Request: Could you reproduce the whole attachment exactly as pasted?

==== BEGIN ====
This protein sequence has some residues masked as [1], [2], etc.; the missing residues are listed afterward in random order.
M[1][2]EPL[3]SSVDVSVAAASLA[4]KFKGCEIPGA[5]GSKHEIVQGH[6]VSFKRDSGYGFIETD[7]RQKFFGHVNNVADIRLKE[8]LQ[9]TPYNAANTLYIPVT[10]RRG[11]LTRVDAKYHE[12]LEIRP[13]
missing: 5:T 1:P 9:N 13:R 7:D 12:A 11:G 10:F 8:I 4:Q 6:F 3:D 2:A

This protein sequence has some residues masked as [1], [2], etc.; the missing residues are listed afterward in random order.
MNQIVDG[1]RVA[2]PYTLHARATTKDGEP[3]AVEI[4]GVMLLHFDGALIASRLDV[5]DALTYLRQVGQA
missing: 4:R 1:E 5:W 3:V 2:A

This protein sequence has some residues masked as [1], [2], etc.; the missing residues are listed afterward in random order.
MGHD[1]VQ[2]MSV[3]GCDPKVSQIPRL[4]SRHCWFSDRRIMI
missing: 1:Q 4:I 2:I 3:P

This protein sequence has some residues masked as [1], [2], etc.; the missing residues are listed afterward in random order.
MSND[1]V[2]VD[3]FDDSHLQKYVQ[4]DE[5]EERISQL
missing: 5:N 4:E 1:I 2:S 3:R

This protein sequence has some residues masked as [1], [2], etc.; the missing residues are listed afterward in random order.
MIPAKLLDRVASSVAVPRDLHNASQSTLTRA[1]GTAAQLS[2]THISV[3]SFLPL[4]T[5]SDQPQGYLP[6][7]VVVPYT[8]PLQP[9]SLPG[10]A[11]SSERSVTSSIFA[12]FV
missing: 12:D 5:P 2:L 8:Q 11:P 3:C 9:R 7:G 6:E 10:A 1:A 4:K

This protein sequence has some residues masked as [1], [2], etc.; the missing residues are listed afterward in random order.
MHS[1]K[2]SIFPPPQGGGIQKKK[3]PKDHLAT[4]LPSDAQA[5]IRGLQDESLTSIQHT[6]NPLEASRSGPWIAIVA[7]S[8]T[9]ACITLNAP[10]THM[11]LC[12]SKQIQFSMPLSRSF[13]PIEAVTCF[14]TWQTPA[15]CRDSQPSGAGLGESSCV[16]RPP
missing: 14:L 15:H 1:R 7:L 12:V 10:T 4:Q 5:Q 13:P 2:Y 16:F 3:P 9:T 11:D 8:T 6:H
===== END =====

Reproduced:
This protein sequence has some residues masked as [1], [2], etc.; the missing residues are listed afterward in random order.
M[1][2]EPL[3]SSVDVSVAAASLA[4]KFKGCEIPGA[5]GSKHEIVQGH[6]VSFKRDSGYGFIETD[7]RQKFFGHVNNVADIRLKE[8]LQ[9]TPYNAANTLYIPVT[10]RRG[11]LTRVDAKYHE[12]LEIRP[13]
missing: 5:T 1:P 9:N 13:R 7:D 12:A 11:G 10:F 8:I 4:Q 6:F 3:D 2:A

This protein sequence has some residues masked as [1], [2], etc.; the missing residues are listed afterward in random order.
MNQIVDG[1]RVA[2]PYTLHARATTKDGEP[3]AVEI[4]GVMLLHFDGALIASRLDV[5]DALTYLRQVGQA
missing: 4:R 1:E 5:W 3:V 2:A

This protein sequence has some residues masked as [1], [2], etc.; the missing residues are listed afterward in random order.
MGHD[1]VQ[2]MSV[3]GCDPKVSQIPRL[4]SRHCWFSDRRIMI
missing: 1:Q 4:I 2:I 3:P

This protein sequence has some residues masked as [1], [2], etc.; the missing residues are listed afterward in random order.
MSND[1]V[2]VD[3]FDDSHLQKYVQ[4]DE[5]EERISQL
missing: 5:N 4:E 1:I 2:S 3:R

This protein sequence has some residues masked as [1], [2], etc.; the missing residues are listed afterward in random order.
MIPAKLLDRVASSVAVPRDLHNASQSTLTRA[1]GTAAQLS[2]THISV[3]SFLPL[4]T[5]SDQPQGYLP[6][7]VVVPYT[8]PLQP[9]SLPG[10]A[11]SSERSVTSSIFA[12]FV
missing: 12:D 5:P 2:L 8:Q 11:P 3:C 9:R 7:G 6:E 10:A 1:A 4:K

This protein sequence has some residues masked as [1], [2], etc.; the missing residues are listed afterward in random order.
MHS[1]K[2]SIFPPPQGGGIQKKK[3]PKDHLAT[4]LPSDAQA[5]IRGLQDESLTSIQHT[6]NPLEASRSGPWIAIVA[7]S[8]T[9]ACITLNAP[10]THM[11]LC[12]SKQIQFSMPLSRSF[13]PIEAVTCF[14]TWQTPA[15]CRDSQPSGAGLGESSCV[16]RPP
missing: 14:L 15:H 1:R 7:L 12:V 10:T 4:Q 5:Q 13:P 2:Y 16:F 3:P 9:T 11:D 8:T 6:H